This Oprah Daily article sums it up nicely and has a good checklist toward the bottom to help you get started:
Whether you need to get a better handle on your to-do list or want an outlet to help you relax, a bullet journal can help. But what exactly is a bullet journal? Think of it as a next-level diary for not only writing but also drawing. Instead of blank, lined pages, a bullet journal (or BuJo, for short) contains sections to log daily to-dos, keep a monthly or weekly calendar, jot down notes, track both physiological and mental health, and record both short- and long-term goals.
Start with an index page, that’s where you will keep track of your pages. At this stage, you might prefer to number your journal pages if your notebook isn’t pre-numbered like some bullet journal-specific notebooks are, though you can also do this as you go (or not at all like I do but I can’t suggest that). Then set up your future log over two to four pages with a dedicated space for each month — this is where you put the important bits in the months ahead, like exam dates you have scheduled. You’ll repeat this format somewhat for your monthly log, which is a snapshot for your month. Then do weekly and even daily logs to break things down further. This site has a good guide for setting up your BuJo in a matter of minutes and explains it far better than I can.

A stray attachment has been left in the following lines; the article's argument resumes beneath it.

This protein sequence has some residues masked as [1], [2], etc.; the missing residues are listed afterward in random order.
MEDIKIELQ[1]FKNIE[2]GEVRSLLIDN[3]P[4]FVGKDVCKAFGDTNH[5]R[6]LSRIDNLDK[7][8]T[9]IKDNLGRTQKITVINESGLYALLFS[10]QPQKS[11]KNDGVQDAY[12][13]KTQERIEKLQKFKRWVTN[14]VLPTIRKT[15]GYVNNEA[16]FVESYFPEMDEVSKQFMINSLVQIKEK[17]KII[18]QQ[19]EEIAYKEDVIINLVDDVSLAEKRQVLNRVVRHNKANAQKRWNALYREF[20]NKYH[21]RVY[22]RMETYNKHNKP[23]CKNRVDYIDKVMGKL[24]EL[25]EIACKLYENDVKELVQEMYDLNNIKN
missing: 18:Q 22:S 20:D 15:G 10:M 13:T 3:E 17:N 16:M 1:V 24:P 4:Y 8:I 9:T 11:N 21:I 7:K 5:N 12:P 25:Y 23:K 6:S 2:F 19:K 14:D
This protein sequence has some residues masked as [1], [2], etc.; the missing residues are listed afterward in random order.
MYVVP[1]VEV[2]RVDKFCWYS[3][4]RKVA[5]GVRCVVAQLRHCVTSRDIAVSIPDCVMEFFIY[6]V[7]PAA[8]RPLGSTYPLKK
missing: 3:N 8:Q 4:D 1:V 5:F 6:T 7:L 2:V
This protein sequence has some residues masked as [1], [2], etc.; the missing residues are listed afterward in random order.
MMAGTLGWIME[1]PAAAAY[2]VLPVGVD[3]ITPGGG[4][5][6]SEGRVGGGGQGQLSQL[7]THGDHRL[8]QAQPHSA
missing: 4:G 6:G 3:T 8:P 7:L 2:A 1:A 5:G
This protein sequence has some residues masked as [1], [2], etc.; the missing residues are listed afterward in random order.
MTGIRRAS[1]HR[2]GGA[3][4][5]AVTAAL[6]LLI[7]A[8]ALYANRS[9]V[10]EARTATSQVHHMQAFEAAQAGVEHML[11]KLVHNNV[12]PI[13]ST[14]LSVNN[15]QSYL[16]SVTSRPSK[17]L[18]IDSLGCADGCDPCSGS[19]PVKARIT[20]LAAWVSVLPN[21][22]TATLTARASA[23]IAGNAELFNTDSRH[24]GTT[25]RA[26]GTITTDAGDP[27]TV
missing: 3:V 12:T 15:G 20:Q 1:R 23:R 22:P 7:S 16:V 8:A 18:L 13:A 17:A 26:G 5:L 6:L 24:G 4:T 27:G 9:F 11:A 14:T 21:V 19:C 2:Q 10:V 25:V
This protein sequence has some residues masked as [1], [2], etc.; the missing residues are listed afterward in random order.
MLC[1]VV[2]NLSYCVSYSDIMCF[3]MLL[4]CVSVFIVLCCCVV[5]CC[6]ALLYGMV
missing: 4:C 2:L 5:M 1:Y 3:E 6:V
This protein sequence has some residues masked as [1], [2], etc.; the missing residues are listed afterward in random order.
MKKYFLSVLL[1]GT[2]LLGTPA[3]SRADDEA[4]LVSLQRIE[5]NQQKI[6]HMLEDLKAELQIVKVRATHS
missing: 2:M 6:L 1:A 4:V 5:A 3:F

You with me? OK good.
Unsurprisingly my own bullet journal can get a bit chaotic. When I’m setting up my spreads for the month — spreads are related pages, so you might have a mental health spread with a mood tracker, a place to log if you took your meds that day, and a voodoo doll drawing of your least favorite partner that you draw pins on for example — I think about the main things I want to track, organize, and do for that month. So for January I have a work spread with a page for article ideas and a page to put notes from our weekly editorial meeting, a fitness spread to track workouts, a mood page because I’m bipolar af, a cleaning spread where I track what needs to be done around the house beyond throwing the dishes in the dishwasher, a bedtime checklist where I track the couple things I need to do before I crash out (empty the sink, scoop the cat shit, and bedtime skincare), and a free-form page to write down my wins for that month (like a rare nice comment from a reader, that’s a massive win since you people are usually so mean). Here, I’ll show you:
I’d like the record to reflect that I did in fact wash my face (“f” stamp) prior to January 3, I just didn’t get around to making that page until yesterday. Just so we’re clear.